Conference in Orlando Florida, 12/11: Responding to Crime Victims with Disabilities

This was the second conference fully sponsored by the Office for Victims of Crime (OVC) of the U.S. Department of Justice. It was held in a beautiful resort hotel in Orlando, at the J.W. Marriott, with overflow accommodations at the nearby Ritz Carlton only a two-minute walk away on the same property. Nearly 500 people attended from all over the United States as well as Puerto Rico, the Virgin Islands and Marianas, including 80 presenters who shared their knowledge and expertise. It was a fantastic showing, probably the best of any conference of this kind to date!

The overall allocation for this conference, at $550,000, had been awarded to the National Center for Victims of Crime (NCVC). NCVC was the host of both conferences fully funded by OVC focusing on this topic. The first was held in Denver, Colorado in October of 2009, with Kevin O’Brian of NCVC at the helm. This is a huge investment to support crime victims with disabilities, and demonstrates the ongoing commitment of OVC to these victims. This level of commitment is deeply appreciated by those of us “in the trenches” who have for years been advocating for victims of crimes who have disabilities.

All of this is primarily due to the commitment and advocacy of Joye Frost, the Acting Director of OVC, who for over a decade has made attention to crime victims with disabilities one of her deepest concerns. In the opening keynote address, Joye spoke of her commitment, and how gratified she felt to see so many people in attendance. Without Joye, there would not have been this conference, much less the Denver conference, nor other conferences for which financial support has been provided by OVC. She has made a huge difference in supporting awareness and skills-building efforts over the years.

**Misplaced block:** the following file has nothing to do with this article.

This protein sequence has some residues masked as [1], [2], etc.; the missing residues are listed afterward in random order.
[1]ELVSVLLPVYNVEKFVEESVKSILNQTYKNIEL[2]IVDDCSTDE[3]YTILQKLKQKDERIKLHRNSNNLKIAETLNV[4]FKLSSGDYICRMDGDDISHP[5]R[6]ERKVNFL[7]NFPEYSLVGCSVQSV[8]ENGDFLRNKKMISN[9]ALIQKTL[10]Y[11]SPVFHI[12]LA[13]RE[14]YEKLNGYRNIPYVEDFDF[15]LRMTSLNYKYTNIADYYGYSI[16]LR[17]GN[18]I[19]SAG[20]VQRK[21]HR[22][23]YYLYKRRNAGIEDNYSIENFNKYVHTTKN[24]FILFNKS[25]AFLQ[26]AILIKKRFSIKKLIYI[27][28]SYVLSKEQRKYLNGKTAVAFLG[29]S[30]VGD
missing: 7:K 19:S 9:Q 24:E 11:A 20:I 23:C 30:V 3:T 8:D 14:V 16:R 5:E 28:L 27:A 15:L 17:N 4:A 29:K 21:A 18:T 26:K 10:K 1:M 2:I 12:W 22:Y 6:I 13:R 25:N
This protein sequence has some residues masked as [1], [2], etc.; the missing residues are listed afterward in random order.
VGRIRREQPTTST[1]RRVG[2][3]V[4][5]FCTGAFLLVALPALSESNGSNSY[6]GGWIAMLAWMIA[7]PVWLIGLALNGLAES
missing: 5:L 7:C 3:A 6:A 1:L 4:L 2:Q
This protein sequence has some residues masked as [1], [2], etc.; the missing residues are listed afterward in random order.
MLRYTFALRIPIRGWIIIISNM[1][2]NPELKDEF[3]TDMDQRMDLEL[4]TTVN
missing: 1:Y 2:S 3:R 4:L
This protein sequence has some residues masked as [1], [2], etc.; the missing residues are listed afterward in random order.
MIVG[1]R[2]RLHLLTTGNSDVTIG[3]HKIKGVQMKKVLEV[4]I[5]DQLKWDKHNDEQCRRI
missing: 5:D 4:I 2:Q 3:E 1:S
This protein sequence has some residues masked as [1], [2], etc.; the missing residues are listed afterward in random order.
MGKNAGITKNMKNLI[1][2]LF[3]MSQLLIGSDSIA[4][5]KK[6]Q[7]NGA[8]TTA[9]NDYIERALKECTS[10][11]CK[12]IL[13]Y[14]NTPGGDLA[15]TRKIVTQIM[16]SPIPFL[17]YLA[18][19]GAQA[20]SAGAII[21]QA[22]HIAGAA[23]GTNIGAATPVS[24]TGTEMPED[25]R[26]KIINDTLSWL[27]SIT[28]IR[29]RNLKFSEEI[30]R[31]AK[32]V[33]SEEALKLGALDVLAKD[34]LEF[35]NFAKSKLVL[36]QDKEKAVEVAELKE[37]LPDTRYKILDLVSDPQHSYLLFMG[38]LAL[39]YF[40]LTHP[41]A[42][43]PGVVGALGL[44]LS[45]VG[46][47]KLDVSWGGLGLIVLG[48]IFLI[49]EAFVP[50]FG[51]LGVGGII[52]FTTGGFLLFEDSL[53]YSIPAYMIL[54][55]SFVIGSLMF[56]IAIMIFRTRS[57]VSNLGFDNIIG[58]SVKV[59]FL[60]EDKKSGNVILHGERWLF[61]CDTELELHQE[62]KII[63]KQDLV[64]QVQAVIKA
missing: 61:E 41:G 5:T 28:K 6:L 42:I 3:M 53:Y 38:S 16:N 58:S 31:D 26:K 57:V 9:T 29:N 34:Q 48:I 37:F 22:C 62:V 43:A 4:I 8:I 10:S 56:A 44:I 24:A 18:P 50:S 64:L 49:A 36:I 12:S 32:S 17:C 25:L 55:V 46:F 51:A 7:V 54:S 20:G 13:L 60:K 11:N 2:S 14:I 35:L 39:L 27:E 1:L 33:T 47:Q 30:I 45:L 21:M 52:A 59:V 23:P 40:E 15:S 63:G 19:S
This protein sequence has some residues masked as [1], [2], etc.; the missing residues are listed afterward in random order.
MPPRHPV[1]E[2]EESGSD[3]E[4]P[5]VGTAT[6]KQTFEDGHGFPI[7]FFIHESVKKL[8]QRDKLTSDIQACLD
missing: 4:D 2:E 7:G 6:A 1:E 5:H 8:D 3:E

The conference itself was well-designed in terms of the schedule offering morning and lunch keynotes, and workshops, keeping people busy with many options throughout the day.

The highlight for me was the opportunity to reconnect with many of the people who have participated at one or more of the ten National Conferences that I organized between 1986 and 2005. Others have participated with me on the variety of projects that I have directed, including being Advisory Board members for the two films I produced with funding from OVC which were featured at the conference. Again, another hurrah for Joye who approved funding for these two training DVDs.

The first video is about the forensic interviewing skills needed when the crime victim has a cognitive and/or communication disability (VICTIMS WITH DISABILITIES: THE FORENSIC INTERVIEW). The second focuses on how to conduct the first response to such crimes, entitled, VICTIMS WITH DISABILITIES: MULTIDISCIPLINARY, COLLABORATIVE FIRST RESPONSE. These videos are free for the asking from OVC, and come with a guidebook for training others.

Even having only small amounts of time for a quick hug and brief interchange with my colleagues, for me this re-connection opportunity really is the best part of the conference. Next is meeting new people who are excited and engaged in similar work in their communities.

Simultaneous to the workshop presentations, a film-screening program was held where the two films mentioned above were shown several times, as well as other videos on related topics.

During the initial plenary session, Joye spoke of the commitment of the Department of Justice to address the needs of crime victims with disabilities. She mentioned an essential project being funded at $1.5 million to the Bureau of Justice Statistics for a three-year grant to create a data collection system focused exclusively on this population. That is great, and we will be watching for the results.